For Germany, Das Reboot II in the offing
Germany have not kept a clean sheet in any game in the Euros or the World Cup since 2016 and they need to change their training methods
This wasn’t like the disgrace of 2004 but calls for rebuilding have begun started by none other than Hansi Flick. “For the future of German football, we need to do different things in training,” the head coach said after Germany exited the World Cup in the group stage for the second time in a row.
Flick, who said this was not the time to speak about his future, agreed that the four-time world champions have been far from “world class”. Look at Spain, he said, they have built a team of young players. “We need to focus on the next generation, one that will serve the nation for the next 10 years.”
When Germany were eliminated by two dull draws and a defeat to an understrength Czech Republic in the European championships in Portugal, it had led to a ground-up rebuilding of the football set-up. Bundesliga clubs were incentivised to set up academies and there was an emphasis on looking beyond hard-running players and battering rams of strikers to a more sophisticated way of playing.
It created a cycle that helped Germany make the semi-final of the World Cup they hosted and every other competition thereafter culminating in them being world champions in 2014. Germany had moved away from playing strikers of the Juergen Klinsmann and OIiver Bierhoff era, to mould to the False Nine of Mesut Oezil. But they also had a strong defence; in 2014 they played four centre-backs in one game and got Philipp Lahm to play in his original position in defence after starting the competition by using his versatility in midfield.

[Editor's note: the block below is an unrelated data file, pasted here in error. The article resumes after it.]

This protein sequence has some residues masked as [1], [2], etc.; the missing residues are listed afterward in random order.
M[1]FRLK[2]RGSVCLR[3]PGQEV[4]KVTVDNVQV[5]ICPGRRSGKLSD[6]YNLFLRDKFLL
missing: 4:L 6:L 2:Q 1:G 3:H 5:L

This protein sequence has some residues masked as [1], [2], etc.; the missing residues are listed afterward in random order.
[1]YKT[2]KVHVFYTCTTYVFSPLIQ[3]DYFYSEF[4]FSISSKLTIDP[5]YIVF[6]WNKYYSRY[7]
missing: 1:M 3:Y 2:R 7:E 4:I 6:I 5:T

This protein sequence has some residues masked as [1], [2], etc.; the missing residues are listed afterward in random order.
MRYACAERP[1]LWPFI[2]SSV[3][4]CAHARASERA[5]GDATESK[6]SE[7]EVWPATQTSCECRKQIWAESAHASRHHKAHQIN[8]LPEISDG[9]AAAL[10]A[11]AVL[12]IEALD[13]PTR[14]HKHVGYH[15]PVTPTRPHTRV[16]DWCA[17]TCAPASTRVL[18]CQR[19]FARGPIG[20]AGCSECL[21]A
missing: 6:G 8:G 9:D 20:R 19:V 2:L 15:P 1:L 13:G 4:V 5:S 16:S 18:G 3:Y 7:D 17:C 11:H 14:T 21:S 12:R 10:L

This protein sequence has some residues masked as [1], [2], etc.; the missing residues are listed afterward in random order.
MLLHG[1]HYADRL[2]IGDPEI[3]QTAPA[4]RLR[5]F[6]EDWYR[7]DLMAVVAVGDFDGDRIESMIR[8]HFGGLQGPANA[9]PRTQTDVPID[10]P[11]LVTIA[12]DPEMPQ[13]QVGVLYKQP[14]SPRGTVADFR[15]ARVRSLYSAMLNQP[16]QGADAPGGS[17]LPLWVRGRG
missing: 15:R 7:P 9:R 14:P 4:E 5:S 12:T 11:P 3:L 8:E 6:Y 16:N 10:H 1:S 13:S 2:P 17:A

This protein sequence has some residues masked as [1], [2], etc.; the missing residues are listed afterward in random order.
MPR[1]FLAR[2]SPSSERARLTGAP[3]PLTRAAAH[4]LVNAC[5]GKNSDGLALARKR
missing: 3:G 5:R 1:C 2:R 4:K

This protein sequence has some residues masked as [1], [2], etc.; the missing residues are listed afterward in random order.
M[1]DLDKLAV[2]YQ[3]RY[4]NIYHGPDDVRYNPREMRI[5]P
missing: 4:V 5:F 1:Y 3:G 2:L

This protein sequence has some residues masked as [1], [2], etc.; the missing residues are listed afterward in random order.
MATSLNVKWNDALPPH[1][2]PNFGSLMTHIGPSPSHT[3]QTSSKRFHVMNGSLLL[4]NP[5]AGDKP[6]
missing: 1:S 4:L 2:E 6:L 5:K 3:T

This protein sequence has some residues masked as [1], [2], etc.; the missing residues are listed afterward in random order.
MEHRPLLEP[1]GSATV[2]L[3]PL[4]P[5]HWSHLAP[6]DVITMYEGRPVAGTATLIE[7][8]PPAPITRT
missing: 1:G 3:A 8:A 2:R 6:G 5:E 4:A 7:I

The backline has been a worry for some time now. Germany have not kept a clean sheet in any game in the Euros or the World Cup since 2016. “Opponents don’t have to do much to score against us,” said Joshua Kimmich in Al Bayt Stadium’s mixed zone.
“We need new goalkeepers, new wingbacks. We have always had them but now we need to start looking,” said Flick after the 4-2 win against Costa Rica.
For a team that has a wealth of talent in the midfield, Germany’s resources at the back is spare. Thomas Mueller made that point, saying Germany lack “specialists” in all positions. David Raum, who was good going forward against Costa Rica, is a wide player used as wing back here. Kimmich plays in midfield at Bayern Munich – he is used as right-back usually when Benjamin Pavard or Noussair Mazraoui are injured - but was the wing back on Thursday. “Defence,” said Flick with a pause “is one the things that didn’t go to plan here.”
The offence too. “You have got to take your chances. I am convinced we would have been in a different position had we won against Spain,” said Flick. Germany could have but the story of being unable to take their chances has been a running theme through this campaign. One that began with Japan goalkeeper Shuichi Gonda making eight saves.
His career revived by Flick at Bayern Munich, Mueller is no longer the “interpreter of space” who broke out in the 2010 finals and starred in the World Cup four years later. Thursday was likely to be Mueller’s last international. “We missed too many chances, said Kimmich.
Problems in front and problems at the back –it was the defence’s inability to take care of a long ball that led to Costa Rica’s first goal from Yeltsin Tejeda - couldn’t be masked by the quality of their midfield. One where Jamal Musiala emerged as a positive.
“But he was trained in England not Germany,” said Flick pointing to graver problems having already made the point about Spain. “It is unfortunate that a player of Musiala’s abilities won’t be at the World Cup. His dribbles, winning one-versus-one situations was outstanding. In the next few years, a team can be built around him.”
Musiala completed 12 dribbles, the most by a teenager in World Cup history since 1966 when detailed statistics began being kept, according to numbers provider OptaJoe. Till Thursday, he had attempted 34 dribbles in three games, the most in this edition, OptaJoe said on Twitter.
The end was early because of what happened in the beginning. “Germany were not in control after 65-70 minutes against Japan,” said Flick. “In my opinion, if you change Ilkay Guendogan for Leon Goretzka, two players from top clubs, there should not be any difference in quality,” said Flick early on Friday here. The substitution happened in the 67th minute; Japan’s goals came in the 75th and 83rd minutes.
A historic all-woman team running the game oversaw Germany’s last game in Doha. The inquest will begin now.